Established Plaindealer. On coming to Grand Forks, Mr. Walsh established the Plaindealer, which he continued to publish for several years. Later he sold the paper and engaged in the practice of law and real estate business. Shortly after his retirement from the legislature, he went to what is now Cass Lake, Minn., and he was prominent in the founding of that city. From there he went to what is now International Falls, Minn., and again was one of the main spirits in the organization of the village, which was then known as Koo Choo Ching Falls. So he may be said to have been a pioneer in the founding of three cities. Mr. Walsh was a prominent member of the Masonic bodies, having been a charter member of the Lodge of Perfection and of the Commandery in this city.

Served in Civil War. Before coming to Grand Forks, Mr. Walsh made his home in St. Paul. As a lad of 16 he enlisted in Company I, Tenth Minnesota regiment, and for three years saw active service in the Civil war. At the battle of Nashville he was promoted for bravery. He also saw duty in the Indian war. The deceased is survived by his wife, Mrs. George Walsh, of 621 North Third street; his daughters, Mrs. J. B. Wineman of Fourth avenue, and Miss Gertrude Walsh, residing with her mother, and Stewart T. Walsh of this city, and Loren F. Walsh of Ely, Minn. His father, Thomas Walsh, is still living, making his home with Mr. and Mrs. J. B. Wineman. Mr. Walsh was born in Teribonne, Canada, November 24, 1845, being 68 years old. He was wedded September 5, 1868. Walsh county, just north of Grand Forks, was named for Mr. Walsh. (Grand Forks Daily Herald, Thursday, April 3, 1913, Page 8).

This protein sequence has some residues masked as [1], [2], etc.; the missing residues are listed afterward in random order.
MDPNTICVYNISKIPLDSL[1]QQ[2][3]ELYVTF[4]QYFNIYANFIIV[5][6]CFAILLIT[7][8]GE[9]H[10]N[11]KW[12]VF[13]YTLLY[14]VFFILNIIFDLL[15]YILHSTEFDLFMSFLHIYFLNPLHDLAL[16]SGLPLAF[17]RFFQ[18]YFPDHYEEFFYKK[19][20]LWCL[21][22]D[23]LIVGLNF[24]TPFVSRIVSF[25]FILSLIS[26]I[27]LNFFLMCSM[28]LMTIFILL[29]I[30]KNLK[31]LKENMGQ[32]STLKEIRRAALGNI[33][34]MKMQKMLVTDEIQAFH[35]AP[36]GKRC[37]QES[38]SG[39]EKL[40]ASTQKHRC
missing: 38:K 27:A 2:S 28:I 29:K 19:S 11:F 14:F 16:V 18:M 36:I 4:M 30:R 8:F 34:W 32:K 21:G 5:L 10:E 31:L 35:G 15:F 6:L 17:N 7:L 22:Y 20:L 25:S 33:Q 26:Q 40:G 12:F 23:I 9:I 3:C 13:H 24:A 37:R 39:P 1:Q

A FINAL TRIBUTE PAID TO PIONEER. A final tribute was paid to George H. Walsh, pioneer legislator and prominent citizen of Grand Forks for many years, yesterday morning when a large number of his old friends followed his remains to their final resting place in Memorial park cemetery. Funeral services were held from the house at 10 o’clock and from St. Paul’s Episcopal church at 10:30. The services were simple but impressive, Rev. J. K. Burleson officiating and the Blue Lodge of Masons having charge. As pallbearers, E. J. Lander, D. M. Holmes, Don McDonald, W. L. Wilder, S. S. Titus and Tracy R. Bangs acted, all of them old time friends of the deceased. (Grand Forks Daily Herald, Saturday, April 5, 1913, Page 1)